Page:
Dracula as a student of the Black Arts gives him some common ground with Dr. Frankenstein. Sorcery, alchemy, and various traditions of magic have intertwined with the history of science, and in the heightened forms given to us through fiction become nearly indistinguishable. Mad scientists in modern works are, for all intents and purposes, the dark wizards of old with a touch of futurism involved; their motivations are nearly identical, and the result of their efforts ends in a similarly tragical fashion. Mad science is a devil's bargain, as it were; from the very first Universal horror film in 1913, Dr Jekyll and Mr Hyde, to The Invisible Man and Frankenstein the hubris and folly of playing God is met with catastrophe. Dr. Frankenstein seems to have been impelled by a need to know the secrets of life by bestowing it on an inanimate form, and perhaps unlocking the keys to immortality. In this respect, he mirrors the tale of Faust, whose thirst for worldly knowledge led him to exchange his soul for 24 years of life with supernatural powers and abilities. Johan Georg Faust is another character whose origins are murky and debated, but it is widely agreed that a person or persons called Faust traveled through Europe in the 16th century, acting as a physician, astrologer, and magician. After his death, stories circulated about him culminated in the Faustbuch by Jonathan Spies, who sought to embellish the sins of the sorcerer's life as a cautionary tale to Christians. This was the basis for the play The Tragical History of the Life and Death of Doctor Faustus by Christopher Marlowe, and later, Faust by Johann Wolfgang von Goethe. Faust makes these arrangements through the intermediary of a devil called Mephistopheles, who fulfills his wishes on the material plane. He is a spirit who, in his own words, is "A part of that Power / Which always wills evil, always procures good." (Goethe). While we're led to believe that Faust conjured the demon using his necromantic powers, and of his own free will, it's revealed by Mephistopheles in Spies' version "so soon as we saw thy heart...even then did we enter into thee, giving thee divers foul and filthy cogitations, pricking thee forward in thine intent, and persuading thee that thou couldst never attain to thy desire, until thou hast the help of some Devil." The Mad Scientist pursuit then seems to be impelled by a grandiose, demoniacal force which only needs to gently encourage the would-be demigod into heresy, into committing the sins which seal his fate. Bride of Frankenstein brings us the character of Dr Septimus Pretorius, who acts as a kind of Mephistopheles to Frankenstein's Faust. He also parallels occultists of the past; after toasting to "a new world of Gods and Monsters" he shows Frankenstein his experimental results in generation of life- tiny people in jars. This harkens back to Paracelsus, and his writings on how to produce homunculi. Dr Frankenstein is repulsed, saying it's alchemy and not science- which contrasts with his character in the book who, not a doctor but a student, began his journey into unorthodox science by reading the works of Paracelsus and Agrippa. Frankenstein and Pretorius represent the divergent interests of Shelley's Victor Frankenstein as much as they mirror Mephistopheles and Faust, but in either case the union of opposites- the supernatural and the scientific- is the catalyzing force that manifests an uncontrollable monster. The creator becomes criminal, cast Lucifer-like into the ranks of the damned instead of being deified. It is fitting that Bride of Frankenstein ends with the destruction of the tower in which the "friend" created for the original monster is brought to life, as it echoes the story of the Tower of Babel. "We belong dead." says Boris Karloff, in his role as the Monster, pulling the self-destruct lever on the wall. Dr Henry Frankenstein and his new bride escape, which also alludes back to Faust, who ultimately finds redemption in the works of Goethe.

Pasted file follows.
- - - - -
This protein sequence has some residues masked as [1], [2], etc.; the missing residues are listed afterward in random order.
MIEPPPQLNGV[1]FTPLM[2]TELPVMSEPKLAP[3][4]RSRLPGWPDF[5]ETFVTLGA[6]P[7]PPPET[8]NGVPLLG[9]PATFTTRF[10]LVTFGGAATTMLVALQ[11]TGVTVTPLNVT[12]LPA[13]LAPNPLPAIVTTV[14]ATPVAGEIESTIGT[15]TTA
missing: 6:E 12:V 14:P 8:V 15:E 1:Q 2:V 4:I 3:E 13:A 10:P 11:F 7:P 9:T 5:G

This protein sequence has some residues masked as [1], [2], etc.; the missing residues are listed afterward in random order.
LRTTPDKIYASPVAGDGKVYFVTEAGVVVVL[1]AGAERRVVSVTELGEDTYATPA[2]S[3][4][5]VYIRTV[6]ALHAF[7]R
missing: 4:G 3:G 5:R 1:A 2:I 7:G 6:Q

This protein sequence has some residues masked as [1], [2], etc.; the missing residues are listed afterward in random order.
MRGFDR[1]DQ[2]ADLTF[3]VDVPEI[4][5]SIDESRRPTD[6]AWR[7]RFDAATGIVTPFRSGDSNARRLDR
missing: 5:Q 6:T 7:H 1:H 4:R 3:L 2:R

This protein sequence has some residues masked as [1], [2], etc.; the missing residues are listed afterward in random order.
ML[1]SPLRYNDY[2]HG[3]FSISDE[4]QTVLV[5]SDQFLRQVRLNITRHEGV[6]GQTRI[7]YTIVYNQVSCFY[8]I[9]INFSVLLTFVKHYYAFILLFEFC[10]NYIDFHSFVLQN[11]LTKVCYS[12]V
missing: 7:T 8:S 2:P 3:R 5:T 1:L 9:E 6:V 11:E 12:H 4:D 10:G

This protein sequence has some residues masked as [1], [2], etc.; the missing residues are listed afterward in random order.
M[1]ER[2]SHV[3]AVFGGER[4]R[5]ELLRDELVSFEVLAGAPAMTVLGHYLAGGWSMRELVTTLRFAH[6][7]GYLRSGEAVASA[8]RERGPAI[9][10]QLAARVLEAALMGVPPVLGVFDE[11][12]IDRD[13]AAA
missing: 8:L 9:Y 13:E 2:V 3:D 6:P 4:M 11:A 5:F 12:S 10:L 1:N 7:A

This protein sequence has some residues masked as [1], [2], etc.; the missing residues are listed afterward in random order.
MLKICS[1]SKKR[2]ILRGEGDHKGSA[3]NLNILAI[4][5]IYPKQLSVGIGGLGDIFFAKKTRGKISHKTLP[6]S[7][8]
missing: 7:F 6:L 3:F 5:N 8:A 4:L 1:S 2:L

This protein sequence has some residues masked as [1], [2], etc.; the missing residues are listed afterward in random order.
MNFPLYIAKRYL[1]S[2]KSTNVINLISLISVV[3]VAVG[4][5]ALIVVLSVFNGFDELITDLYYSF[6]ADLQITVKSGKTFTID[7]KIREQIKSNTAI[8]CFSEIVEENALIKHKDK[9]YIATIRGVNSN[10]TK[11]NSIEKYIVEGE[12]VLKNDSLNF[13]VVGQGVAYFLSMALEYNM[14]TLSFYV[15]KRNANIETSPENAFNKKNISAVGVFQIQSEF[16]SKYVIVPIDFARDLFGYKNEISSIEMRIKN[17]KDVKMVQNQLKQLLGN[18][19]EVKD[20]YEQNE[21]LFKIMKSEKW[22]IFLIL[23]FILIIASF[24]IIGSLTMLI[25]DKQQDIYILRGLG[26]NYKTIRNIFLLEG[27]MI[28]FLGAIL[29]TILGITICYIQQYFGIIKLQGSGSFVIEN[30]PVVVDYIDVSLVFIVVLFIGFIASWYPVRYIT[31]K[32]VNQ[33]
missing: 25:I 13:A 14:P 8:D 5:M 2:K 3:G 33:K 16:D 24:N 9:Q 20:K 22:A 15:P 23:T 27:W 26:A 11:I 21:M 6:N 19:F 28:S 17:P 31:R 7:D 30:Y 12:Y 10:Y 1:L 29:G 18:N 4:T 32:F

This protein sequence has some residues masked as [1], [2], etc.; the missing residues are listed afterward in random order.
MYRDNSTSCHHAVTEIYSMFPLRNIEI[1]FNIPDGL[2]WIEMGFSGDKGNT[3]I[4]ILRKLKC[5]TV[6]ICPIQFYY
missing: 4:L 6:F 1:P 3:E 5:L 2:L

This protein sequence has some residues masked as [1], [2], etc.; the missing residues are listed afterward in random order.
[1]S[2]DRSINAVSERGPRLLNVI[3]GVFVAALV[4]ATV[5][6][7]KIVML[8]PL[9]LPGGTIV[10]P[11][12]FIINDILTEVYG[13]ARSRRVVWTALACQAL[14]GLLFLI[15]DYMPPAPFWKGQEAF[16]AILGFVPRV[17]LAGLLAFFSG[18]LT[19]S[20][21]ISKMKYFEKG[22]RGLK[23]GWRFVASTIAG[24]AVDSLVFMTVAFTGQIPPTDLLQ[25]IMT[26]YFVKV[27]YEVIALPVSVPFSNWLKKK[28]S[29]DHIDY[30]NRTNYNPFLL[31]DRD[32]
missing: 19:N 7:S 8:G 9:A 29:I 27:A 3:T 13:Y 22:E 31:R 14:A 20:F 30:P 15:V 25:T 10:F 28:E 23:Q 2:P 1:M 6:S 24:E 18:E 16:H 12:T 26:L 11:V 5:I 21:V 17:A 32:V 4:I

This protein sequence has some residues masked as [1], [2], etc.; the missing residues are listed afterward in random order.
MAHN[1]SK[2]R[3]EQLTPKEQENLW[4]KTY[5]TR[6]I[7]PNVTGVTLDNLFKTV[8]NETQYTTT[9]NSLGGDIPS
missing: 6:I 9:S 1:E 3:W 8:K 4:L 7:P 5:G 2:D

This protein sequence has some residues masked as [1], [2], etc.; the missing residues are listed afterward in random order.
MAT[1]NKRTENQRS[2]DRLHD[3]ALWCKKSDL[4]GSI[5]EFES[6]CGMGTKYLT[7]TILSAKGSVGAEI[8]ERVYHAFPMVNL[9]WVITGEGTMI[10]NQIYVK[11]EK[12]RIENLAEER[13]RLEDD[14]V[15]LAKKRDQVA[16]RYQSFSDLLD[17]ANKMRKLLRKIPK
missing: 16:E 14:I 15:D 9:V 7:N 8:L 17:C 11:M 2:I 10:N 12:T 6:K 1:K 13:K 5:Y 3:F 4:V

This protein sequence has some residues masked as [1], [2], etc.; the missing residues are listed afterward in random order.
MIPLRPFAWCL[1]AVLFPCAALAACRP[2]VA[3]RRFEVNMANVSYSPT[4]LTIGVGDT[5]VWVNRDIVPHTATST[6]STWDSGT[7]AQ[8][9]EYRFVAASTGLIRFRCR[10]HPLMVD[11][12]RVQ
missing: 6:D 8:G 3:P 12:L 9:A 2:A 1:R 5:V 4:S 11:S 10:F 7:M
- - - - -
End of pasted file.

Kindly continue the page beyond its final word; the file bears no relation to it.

The way you walked was thorny, through no fault of your own, but as the rain enters the soil, the river enters the sea, so tears run to a predestined end.